EFN Asia annual conferences are sponsored by the Friedrich Naumann Foundation for Liberty (FNF). My first exposure to EFN conferences was in 2004, also held in Hong Kong. When we formed Minimal Government in early 2004 -- not yet as a think tank, more of a small political movement for liberty and free market -- I have not met any free marketer yet outside of the Philippines, nor did I have any idea that there were existing regional and international network for free market.
Sweatshops should all be shut down because of the terrible working conditions and unfair treatment of workers, right? But what about the people who choose to work in these conditions? Again what about human rights for those workers?
Speakers at Shanghai Austrian Economics Summit
Friday, 01 June 2012 14:31
Li Zhao Schoolland, a native of mainland China, informs us that there is a considerable free-market intellectual network in China.
Hayek’s The Constitution of Liberty has been a bestseller. Many other translated works on liberty are widely available.
The past two years, Li has organized highly successful student Austrian Economics Summer Seminars at Northeastern University in Shenyang, and will do a third one in July, 2012. ISIL has provided financial support to these student seminars.
Li is also organizing this free-market symposium in Shanghai at the Hilton DoubleTree Hotel,
running from evening July 20th through the 22nd, with checkout on the 23rd, plus post-conference tour options.
By Bill Stacey, Chairman of the Lion Rock Institute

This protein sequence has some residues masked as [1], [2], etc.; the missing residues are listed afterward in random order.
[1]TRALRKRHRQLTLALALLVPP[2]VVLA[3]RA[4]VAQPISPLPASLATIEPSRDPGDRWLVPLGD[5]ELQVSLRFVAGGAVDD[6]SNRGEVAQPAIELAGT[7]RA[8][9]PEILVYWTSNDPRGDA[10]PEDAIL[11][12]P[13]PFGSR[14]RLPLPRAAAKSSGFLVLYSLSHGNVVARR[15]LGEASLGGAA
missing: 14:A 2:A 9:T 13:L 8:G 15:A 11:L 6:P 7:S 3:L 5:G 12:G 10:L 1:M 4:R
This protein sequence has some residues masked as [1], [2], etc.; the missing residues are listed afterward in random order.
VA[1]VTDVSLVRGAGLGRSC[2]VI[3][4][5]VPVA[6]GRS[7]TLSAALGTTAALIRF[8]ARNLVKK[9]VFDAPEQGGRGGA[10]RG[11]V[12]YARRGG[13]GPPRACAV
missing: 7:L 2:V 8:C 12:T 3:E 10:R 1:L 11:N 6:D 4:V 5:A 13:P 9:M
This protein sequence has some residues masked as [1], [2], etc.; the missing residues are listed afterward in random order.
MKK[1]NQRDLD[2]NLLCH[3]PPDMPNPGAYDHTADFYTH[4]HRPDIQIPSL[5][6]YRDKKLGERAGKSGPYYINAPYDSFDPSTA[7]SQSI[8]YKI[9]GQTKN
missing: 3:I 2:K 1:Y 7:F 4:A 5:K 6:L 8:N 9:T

As I recall after a long drive from Central, the route to the Tai Tong Lychee Valley winds down a steep path from the nearby road to a large car park. The entrance to the valley was marked by a large arch suggesting what lied beyond was a place unique.
In a well-researched and well-articulated article, Najma Sadeque, has argued for reopening the court verdict that had virtually stopped land reforms in Pakistan. She has presented historical, theoretical and even theological arguments to support her position. While I will not delve into the position of Islamic jurists in favor of private property rights, I would like to open up the debate further on the question of legitimacy of private property rights. Najma Sadeque holds that since the land was distributed by a colonial government to those individuals who served the Crown, it must be taken back, and the surplus land either nationalized or be distributed to the needy. So what happens to the private property rights?